ME: The National Health and Nutrition Examination Survey (NHANES) is the only nationally representative survey that can estimate undiagnosed diabetes, since more recent data are available to consider this subject, it was appropriate to present it.


Q: Can you explain the differences between diagnosed and undiagnosed diabetes?

ME: People with diagnosed diabetes are those who report a medical history of diabetes (that is, a health care provider previously told them that they have diabetes). People with undiagnosed diabetes are those who do not report a previous medical history of diabetes, but who have laboratory results from blood specimens obtaining in NHANES which are in the diabetic range, as defined by the American Diabetes Association.


Q: How did the findings vary by sex, age, race and weight?

ME: The percent of adults with diabetes increases with age; a higher percent of men, compared to women, have total diabetes (which includes diagnosed and undiagnosed diabetes); a higher percent of non-Hispanic black and Hispanic adults have diabetes and total diabetes compared to non-Hispanic white adults. The percent of adults with diabetes (diagnosed, undiagnosed, or total diabetes) is higher among those who are overweight or obese.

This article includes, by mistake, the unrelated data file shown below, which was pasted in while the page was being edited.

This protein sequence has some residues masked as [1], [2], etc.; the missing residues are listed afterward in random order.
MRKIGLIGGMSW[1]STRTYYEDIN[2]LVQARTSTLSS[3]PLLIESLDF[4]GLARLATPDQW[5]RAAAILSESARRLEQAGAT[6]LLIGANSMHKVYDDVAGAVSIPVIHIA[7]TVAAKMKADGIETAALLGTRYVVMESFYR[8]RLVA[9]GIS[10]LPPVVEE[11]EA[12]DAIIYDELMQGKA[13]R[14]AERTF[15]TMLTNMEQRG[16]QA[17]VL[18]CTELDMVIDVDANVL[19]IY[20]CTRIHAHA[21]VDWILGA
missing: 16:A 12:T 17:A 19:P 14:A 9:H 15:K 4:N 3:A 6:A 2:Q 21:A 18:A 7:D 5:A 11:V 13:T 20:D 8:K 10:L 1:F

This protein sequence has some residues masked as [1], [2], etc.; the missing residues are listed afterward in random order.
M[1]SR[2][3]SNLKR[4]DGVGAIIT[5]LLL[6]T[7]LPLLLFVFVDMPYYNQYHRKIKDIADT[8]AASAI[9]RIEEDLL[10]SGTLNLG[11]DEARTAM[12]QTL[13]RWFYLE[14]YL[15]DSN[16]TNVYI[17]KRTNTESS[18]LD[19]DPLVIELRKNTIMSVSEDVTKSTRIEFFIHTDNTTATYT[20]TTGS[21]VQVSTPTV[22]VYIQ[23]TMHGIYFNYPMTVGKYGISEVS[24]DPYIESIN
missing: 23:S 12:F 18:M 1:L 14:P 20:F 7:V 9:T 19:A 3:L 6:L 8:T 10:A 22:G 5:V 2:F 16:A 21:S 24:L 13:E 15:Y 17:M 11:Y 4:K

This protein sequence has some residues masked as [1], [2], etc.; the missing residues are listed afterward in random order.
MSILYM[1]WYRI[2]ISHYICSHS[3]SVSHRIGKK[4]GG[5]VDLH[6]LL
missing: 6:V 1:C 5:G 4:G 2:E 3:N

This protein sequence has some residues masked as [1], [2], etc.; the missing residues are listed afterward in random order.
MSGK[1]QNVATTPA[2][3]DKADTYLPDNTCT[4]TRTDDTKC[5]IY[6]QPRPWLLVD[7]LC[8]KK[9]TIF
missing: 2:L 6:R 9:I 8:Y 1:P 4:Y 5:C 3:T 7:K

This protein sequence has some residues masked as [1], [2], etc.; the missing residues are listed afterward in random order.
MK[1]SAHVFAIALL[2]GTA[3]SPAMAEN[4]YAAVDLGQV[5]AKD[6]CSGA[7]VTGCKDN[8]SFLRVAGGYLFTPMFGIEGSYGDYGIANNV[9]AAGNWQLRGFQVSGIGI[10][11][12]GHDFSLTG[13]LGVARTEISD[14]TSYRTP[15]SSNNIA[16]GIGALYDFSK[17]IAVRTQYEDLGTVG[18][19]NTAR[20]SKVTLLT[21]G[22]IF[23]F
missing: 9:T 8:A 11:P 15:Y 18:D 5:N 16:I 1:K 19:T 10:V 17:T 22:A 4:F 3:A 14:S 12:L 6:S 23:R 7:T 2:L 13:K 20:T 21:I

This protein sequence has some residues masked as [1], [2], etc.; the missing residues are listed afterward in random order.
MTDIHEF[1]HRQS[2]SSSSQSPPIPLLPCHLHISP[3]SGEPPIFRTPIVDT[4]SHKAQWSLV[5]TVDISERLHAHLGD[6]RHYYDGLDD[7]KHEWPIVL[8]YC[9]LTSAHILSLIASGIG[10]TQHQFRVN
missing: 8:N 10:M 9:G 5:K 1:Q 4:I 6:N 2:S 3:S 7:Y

Q: How did you obtain this data?

ME: The data were obtained in 2013-2016 by NHANES. This is a population-based community health survey conducted by the National Center for Health Statistics, Centers for Disease Control and Prevention (CDC). NHANES has staff and mobile examination centers that travel around the US and obtain health-related interview, examination and laboratory information from a nationally representative sample of people in the US.


Q: What is the take home message in this report?

ME: Diabetes remains a serious common health condition among adults in the US, and a substantial percent of adults with diabetes still report not having it.